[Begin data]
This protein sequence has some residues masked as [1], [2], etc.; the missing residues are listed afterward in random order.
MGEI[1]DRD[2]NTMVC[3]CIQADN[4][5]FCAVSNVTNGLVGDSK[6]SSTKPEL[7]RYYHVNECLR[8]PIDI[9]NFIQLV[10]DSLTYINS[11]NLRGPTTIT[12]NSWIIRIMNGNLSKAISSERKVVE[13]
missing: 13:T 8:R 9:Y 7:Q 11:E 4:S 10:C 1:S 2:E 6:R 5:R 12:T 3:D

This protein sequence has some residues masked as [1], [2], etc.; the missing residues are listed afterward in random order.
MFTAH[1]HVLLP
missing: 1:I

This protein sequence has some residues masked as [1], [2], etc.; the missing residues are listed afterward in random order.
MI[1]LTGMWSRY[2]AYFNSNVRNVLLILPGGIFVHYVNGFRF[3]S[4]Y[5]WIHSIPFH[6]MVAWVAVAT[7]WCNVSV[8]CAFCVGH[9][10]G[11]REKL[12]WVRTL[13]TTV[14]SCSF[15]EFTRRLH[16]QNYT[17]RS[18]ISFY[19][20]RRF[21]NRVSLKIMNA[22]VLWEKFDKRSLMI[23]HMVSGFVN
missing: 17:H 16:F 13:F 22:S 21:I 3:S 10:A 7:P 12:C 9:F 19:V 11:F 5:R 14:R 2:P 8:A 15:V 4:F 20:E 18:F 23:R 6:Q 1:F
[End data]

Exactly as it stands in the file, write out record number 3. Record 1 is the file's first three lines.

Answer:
This protein sequence has some residues masked as [1], [2], etc.; the missing residues are listed afterward in random order.
MI[1]LTGMWSRY[2]AYFNSNVRNVLLILPGGIFVHYVNGFRF[3]S[4]Y[5]WIHSIPFH[6]MVAWVAVAT[7]WCNVSV[8]CAFCVGH[9][10]G[11]REKL[12]WVRTL[13]TTV[14]SCSF[15]EFTRRLH[16]QNYT[17]RS[18]ISFY[19][20]RRF[21]NRVSLKIMNA[22]VLWEKFDKRSLMI[23]HMVSGFVN
missing: 17:H 16:F 13:F 22:S 21:I 3:S 10:A 7:P 12:C 9:F 19:V 11:F 5:R 14:R 2:P 8:A 15:V 4:F 20:E 18:F 23:R 6:Q 1:F